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Case Law is a sample selection from the weekly summaries of notable unreported civil and criminal court decisions published in Law Times newspaper.

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Unclear what legal basis applicant relied upon in bringing application to court

Applicant purchased 114 properties between 2004 and 2013 as part of long standing effort to construct second span of Ambassador Bridge over Detroit River. In September 2013, respondent city issued repair orders in relation to 114 vacant properties as they had become blight on community. Applicant appealed those orders to Property Standards Committee. In October 2013, applicant filed application to Federal Court seeking declaration that, among other things, Ambassador Bridge was considered “federal undertaking”, and as such, was not subject to municipal by-laws. City brought motion to strike out notice of application on grounds that Federal Court did not have jurisdiction to hear application. Motion granted. It was plain and obvious that application lacked reasonable cause of action, and that it was bereft of any possibility of success. Applicant did not appear to be challenging any particular decision of city, Property Standards Committee, or any order of federal board, commission or other tribunal. Rather, it appeared to be simply seeking legal opinion regarding applicability of Act to Incorporate the Canadian Transit Company from court. Court did not have statutory authority to grant such remedy. It was equally unclear what legal basis applicant had relied upon in bringing application to court.
Canadian Transit Co. v. Windsor (City) (May. 21, 2014, F.C., Michel M.J. Shore J., File No. T-1699-13) 240 A.C.W.S. (3d) 875.



Judge did not raise discrepancy in declared absences with foreign national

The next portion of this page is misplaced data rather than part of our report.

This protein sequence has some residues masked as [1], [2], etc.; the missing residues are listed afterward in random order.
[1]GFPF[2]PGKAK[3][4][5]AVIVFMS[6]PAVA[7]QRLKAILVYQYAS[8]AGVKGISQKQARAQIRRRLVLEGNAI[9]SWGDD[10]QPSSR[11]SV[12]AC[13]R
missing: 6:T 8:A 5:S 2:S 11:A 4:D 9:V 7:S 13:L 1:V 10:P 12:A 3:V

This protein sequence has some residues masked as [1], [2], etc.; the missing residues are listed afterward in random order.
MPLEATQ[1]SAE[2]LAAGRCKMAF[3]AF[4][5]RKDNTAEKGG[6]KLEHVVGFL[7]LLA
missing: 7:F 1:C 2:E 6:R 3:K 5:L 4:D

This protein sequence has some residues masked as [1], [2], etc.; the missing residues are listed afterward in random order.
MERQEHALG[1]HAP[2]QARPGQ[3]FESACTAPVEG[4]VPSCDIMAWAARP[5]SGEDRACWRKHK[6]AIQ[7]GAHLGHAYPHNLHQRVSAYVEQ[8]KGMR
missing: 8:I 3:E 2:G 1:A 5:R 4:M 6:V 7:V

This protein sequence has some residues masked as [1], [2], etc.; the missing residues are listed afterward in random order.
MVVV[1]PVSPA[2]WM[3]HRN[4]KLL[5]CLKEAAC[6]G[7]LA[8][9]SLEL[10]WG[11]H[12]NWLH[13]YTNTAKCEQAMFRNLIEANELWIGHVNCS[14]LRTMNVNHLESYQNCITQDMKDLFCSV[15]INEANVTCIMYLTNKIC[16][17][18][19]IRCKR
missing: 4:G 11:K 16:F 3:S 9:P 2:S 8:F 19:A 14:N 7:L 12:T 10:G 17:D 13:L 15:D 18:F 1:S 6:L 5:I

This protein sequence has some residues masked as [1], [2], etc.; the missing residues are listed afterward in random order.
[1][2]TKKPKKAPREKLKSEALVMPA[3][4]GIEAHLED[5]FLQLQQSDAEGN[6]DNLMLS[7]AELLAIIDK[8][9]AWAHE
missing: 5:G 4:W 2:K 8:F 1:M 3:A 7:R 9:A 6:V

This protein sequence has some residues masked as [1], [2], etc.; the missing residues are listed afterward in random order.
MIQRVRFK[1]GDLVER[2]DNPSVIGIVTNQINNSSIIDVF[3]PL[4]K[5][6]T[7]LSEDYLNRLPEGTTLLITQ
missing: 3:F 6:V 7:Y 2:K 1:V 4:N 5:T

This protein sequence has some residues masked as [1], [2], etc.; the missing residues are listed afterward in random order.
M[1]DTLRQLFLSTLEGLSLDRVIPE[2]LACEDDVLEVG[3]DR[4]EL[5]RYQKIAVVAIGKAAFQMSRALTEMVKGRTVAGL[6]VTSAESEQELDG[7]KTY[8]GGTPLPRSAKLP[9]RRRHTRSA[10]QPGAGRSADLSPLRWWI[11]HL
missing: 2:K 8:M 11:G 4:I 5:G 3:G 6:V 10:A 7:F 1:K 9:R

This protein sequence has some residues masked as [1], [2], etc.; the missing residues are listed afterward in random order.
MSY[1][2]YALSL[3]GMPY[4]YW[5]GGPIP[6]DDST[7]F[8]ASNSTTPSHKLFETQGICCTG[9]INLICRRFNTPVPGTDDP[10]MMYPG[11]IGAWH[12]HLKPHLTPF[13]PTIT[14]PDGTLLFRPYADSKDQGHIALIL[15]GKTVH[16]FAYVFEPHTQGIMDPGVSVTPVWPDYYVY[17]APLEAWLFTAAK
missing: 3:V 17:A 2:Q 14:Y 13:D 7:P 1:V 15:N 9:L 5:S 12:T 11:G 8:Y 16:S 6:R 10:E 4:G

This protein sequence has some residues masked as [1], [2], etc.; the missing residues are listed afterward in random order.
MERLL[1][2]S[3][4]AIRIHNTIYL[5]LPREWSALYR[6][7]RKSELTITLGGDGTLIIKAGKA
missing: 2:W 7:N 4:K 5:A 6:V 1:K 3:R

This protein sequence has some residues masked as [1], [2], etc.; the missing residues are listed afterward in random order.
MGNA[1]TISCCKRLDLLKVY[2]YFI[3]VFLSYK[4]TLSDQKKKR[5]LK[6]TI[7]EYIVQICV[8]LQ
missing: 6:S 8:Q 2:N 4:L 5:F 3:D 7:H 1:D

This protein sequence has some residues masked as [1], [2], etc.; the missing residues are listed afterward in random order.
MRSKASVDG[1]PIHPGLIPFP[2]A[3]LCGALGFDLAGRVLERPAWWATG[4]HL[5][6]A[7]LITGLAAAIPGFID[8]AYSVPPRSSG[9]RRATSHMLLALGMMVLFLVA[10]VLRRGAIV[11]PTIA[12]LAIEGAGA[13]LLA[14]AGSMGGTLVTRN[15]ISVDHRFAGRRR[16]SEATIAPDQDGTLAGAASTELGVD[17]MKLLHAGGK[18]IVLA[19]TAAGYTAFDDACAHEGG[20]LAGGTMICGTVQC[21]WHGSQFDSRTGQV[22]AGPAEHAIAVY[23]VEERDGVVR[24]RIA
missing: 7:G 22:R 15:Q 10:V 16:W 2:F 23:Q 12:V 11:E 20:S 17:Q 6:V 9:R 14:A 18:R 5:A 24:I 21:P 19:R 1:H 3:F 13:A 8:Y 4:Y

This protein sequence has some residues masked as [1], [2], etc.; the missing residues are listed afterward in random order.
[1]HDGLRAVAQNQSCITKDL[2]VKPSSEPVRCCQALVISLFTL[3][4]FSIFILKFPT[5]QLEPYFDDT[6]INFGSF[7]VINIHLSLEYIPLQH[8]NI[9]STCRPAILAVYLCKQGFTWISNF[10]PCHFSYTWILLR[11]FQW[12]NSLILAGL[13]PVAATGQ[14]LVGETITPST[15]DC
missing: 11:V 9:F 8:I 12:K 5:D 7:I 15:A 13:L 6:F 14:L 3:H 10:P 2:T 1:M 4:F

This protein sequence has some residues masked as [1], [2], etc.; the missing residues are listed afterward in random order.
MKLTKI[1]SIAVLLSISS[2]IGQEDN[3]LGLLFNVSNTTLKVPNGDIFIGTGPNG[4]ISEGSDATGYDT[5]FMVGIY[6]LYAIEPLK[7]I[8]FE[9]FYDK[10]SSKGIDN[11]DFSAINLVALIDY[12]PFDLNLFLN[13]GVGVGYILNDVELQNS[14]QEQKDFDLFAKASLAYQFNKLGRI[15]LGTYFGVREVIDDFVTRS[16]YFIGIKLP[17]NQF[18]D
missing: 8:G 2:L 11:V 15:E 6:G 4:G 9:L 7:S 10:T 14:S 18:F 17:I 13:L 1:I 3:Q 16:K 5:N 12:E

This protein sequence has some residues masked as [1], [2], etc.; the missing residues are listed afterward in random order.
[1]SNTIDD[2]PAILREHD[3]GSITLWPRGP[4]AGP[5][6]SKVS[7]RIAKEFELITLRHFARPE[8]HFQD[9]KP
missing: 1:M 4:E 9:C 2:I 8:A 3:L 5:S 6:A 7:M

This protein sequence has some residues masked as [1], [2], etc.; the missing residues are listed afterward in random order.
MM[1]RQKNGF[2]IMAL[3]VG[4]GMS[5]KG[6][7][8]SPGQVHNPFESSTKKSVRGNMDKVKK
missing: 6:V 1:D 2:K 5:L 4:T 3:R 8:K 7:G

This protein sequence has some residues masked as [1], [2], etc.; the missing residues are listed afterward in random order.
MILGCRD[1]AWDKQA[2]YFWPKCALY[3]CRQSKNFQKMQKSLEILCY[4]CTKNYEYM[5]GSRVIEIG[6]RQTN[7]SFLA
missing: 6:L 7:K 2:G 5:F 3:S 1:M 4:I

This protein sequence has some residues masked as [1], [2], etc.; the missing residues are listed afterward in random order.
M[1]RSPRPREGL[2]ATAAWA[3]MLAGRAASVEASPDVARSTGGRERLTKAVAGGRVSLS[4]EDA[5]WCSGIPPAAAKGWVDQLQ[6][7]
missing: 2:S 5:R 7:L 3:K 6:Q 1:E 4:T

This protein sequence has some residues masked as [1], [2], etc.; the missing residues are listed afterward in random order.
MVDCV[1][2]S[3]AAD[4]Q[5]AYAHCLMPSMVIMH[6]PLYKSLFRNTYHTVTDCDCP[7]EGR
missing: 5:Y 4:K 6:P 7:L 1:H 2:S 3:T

Foreign national was stateless individual who was born in Kuwait and who became permanent resident of Canada on June 7, 2003. Foreign national applied for citizenship on August 8, 2008. Foreign national had interview before judge on April 18, 2013. Foreign national did not submit passport which covered period from September 10, 2004 to May 4, 2009, so that absences were not verifiable. Judge noted credibility concerns regarding discrepancy between absences listed on foreign national’s original application (354 days) and his residence questionnaire (34 days). Judge was not satisfied that foreign national had proven that he was physically present in Canada for 1,095 days during relevant period and denied application. Foreign national appealed. Appeal allowed; application referred back to another citizenship judge for re-determination. While judge’s decision was not unreasonable, decision hinged on negative credibility finding, based on discrepancy in declared absences, however judge did not raise this discrepancy with foreign national. Given necessary procedural fairness afforded to applicants in citizenship applications and centrality of this issue to foreign national’s claim, there had been breach of procedural fairness.
Abdou v. Canada (Minister of Citizenship and Immigration) (May. 26, 2014, F.C., Michael D. Manson J., File No. T-1638-13) 240 A.C.W.S. (3d) 814.

Aboriginal Peoples


Chief not provided with opportunity to address concerns before his suspension was decided